Gathering (and printing) plants

We have had some Australian artist friends/clients staying with us during the last week. They have been coming every two years since we first opened the Maison Conti in 2008. Wendy is a very clever illustrator, who has made some wonderful etchings over the years in our atelier. Margot encourages, critiques and runs the press for Wendy’s creations. They make a good team. We always have a lot of fun with them when they come.

On one of the days of their stay we took them on a tour of the Perche, which they had never visited. It was a glorious day with extravagant spring flowers and green fields of many shades to delight the eyes.

Such outings always give me itchy fingers, and I couldn’t help myself from collecting a few leaves and flowers along the way to bring back home to my eco-dyeing station. I was happy with my results. The color that is extracted from the plants is often such a surprise. A deep purple tulip I gathered from our own garden turned turquoise blue and a bright yellow and orange gaillardia made a deep blue impression.

We had a happy week in and out of the atelier.

Wendy and Margot admiring a typical French country shop.

Some Vagaries OF Eco-Dyeing

Eco-printing is a recent development in natural dyeing. As far as I’ve been able to discover, it was originally developed by an Australian textile artist and stylist named India Flint. On her website she takes credit for inventing the technique, but being a generous person, she has also shared her process widely, and there are now many practitioners, including myself. Basically the process involves taking leaves, flowers and other plant parts, rolling them up in fabric or paper and then steaming or boiling the bundle to extract a print.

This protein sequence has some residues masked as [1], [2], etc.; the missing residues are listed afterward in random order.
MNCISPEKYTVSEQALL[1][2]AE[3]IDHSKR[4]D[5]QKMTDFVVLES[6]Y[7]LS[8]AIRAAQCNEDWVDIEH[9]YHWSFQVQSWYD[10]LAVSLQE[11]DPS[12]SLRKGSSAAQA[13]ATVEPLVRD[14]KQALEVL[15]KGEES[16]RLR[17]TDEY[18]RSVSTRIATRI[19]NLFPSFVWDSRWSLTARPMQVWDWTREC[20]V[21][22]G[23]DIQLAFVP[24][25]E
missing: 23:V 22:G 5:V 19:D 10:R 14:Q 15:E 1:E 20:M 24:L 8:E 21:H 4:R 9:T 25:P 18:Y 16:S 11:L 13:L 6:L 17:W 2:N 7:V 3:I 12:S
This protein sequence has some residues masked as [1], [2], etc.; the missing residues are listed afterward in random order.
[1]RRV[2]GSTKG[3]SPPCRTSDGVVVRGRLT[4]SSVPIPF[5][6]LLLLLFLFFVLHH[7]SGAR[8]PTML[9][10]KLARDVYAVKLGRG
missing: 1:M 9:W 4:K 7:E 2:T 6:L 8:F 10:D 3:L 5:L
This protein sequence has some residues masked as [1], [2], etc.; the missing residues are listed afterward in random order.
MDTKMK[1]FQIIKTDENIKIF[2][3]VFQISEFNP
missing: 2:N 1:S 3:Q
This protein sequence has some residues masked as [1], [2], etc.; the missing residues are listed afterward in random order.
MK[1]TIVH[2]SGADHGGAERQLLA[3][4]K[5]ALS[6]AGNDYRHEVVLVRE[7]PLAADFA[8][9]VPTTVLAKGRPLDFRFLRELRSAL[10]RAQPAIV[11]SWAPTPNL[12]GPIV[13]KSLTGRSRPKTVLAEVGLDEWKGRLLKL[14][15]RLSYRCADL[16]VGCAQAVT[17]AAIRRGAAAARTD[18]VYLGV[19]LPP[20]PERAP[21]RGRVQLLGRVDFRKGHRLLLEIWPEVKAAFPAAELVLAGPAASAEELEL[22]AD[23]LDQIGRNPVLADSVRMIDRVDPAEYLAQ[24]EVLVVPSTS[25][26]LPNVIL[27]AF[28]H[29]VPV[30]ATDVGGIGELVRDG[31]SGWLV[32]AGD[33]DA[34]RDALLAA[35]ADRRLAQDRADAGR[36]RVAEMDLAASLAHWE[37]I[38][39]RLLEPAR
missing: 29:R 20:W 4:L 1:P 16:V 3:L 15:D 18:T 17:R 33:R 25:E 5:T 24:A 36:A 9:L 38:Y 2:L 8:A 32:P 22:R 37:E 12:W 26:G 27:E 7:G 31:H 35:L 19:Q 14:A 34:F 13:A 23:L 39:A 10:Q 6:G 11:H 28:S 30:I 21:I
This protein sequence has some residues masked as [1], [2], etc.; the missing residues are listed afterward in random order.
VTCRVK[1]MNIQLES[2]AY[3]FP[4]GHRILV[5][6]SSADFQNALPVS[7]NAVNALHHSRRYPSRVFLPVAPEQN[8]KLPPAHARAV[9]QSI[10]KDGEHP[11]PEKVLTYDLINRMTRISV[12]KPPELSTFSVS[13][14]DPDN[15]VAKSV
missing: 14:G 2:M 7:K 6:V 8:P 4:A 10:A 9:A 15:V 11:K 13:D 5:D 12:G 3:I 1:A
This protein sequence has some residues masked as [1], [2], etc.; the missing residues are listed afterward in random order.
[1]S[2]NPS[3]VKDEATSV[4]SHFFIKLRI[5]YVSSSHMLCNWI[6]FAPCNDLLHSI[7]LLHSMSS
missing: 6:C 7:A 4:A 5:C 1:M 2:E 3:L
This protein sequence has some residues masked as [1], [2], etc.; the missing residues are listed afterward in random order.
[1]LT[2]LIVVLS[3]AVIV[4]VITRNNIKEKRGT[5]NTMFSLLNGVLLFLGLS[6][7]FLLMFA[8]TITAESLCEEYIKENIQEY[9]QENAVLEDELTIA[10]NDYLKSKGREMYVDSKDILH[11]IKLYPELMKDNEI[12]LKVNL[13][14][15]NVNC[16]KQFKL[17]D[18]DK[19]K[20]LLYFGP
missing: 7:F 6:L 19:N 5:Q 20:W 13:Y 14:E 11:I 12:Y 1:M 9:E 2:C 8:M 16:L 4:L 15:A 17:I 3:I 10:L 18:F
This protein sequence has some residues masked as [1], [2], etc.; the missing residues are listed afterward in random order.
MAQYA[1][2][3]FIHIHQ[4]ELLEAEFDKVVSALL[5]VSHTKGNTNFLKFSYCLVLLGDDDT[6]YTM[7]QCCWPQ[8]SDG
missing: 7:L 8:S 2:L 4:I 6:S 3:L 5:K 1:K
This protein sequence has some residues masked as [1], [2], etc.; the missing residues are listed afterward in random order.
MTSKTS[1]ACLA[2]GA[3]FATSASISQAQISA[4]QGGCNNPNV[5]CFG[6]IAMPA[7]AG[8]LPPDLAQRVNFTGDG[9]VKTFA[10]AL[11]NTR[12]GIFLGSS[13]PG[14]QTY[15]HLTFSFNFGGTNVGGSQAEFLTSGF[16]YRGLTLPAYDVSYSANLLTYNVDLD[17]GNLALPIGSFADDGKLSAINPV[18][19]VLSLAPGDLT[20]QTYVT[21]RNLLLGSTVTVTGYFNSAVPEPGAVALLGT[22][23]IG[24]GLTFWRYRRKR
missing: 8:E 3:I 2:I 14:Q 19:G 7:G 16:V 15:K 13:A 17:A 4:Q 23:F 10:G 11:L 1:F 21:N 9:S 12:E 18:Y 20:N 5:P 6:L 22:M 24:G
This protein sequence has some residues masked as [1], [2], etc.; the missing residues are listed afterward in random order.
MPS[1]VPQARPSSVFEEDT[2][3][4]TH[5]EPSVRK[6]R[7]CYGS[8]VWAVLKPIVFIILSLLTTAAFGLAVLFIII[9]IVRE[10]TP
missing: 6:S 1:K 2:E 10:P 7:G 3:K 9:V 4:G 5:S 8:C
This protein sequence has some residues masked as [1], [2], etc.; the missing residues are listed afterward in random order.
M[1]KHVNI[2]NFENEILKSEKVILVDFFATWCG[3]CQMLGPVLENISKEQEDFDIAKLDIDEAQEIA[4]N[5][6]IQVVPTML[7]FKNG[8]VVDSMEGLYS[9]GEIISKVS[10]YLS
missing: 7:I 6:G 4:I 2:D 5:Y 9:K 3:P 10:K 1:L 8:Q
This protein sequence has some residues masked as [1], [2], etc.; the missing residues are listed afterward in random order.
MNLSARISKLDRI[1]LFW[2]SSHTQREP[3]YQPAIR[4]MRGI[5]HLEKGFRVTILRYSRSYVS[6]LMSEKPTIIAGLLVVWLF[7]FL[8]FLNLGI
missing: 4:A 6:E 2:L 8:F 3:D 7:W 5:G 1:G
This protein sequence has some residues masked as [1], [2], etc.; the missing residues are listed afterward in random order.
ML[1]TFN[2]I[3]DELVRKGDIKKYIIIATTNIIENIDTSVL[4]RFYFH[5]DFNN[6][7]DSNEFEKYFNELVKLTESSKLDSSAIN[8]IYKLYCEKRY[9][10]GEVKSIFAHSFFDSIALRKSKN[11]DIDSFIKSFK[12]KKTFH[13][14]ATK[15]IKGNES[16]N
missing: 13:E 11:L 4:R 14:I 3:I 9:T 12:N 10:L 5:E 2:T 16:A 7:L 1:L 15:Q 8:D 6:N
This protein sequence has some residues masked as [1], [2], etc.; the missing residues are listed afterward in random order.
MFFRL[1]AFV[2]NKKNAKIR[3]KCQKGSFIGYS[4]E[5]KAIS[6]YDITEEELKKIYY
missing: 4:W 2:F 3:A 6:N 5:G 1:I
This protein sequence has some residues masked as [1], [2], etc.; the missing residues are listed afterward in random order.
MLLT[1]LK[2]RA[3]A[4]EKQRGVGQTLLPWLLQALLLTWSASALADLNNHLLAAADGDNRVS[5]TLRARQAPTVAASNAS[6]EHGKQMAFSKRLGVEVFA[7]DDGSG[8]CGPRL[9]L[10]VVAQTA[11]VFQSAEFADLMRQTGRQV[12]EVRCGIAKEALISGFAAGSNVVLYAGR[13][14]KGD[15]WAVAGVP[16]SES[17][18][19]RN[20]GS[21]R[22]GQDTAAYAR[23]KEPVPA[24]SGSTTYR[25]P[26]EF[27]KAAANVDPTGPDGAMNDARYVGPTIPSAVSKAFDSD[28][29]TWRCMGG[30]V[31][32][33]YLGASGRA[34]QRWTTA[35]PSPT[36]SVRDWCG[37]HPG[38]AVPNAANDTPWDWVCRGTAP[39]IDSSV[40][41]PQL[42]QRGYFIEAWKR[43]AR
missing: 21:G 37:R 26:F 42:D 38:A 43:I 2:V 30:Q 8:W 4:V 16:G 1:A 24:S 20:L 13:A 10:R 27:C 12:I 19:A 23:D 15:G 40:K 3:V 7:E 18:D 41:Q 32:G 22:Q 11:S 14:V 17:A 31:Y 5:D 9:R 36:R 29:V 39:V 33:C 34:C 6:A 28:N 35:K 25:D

One of the pleasures and goals of these prints is to bring out the beautiful natural colors of different leaf varieties, (which may have limited relationship to the actual color the leaf appears to be in nature). Many leaves print brown, so getting more unusual shades is a constant motivation for continued exploration.  I can never look at a leaf in the same way I used to do. I’m always wondering what new color result I will get if I put it into a pot. No new leaf is safe from my pruning shears!

If you search for images of eco-prints, you will see many examples of ones made from eucalyptus leaves which give a bright red color. For an eco-dyer, this is the top of the mountain. The results are just spectacular. But every single one of the bright red eucalyptus leaf prints seem to be from an Australian artist. I can not duplicate that color with either Californian or French eucalyptus leaves. And if you know anything about the history of the eucalyptus tree in California, which was imported in the late 19th century from Australia (where it is was known as the gum tree), you will be aware that it is one of those hopeful but naive experiments that turned into an environmental catastrophe. So it is no wonder that California leaves do not preform the same as native Australian ones. The trees themselves, a source of excellent hardwood in Australia, adapted in a totally different way to their California habitat. My friend Jen, from England, has told me the same is true for her experiments with English eucalyptus leaves. That red color eludes us. Above, you see my best results for French eucalyptus leaves, a nice yellow, but far from the extravagant color India Flint and her fellow countrywomen can achieve.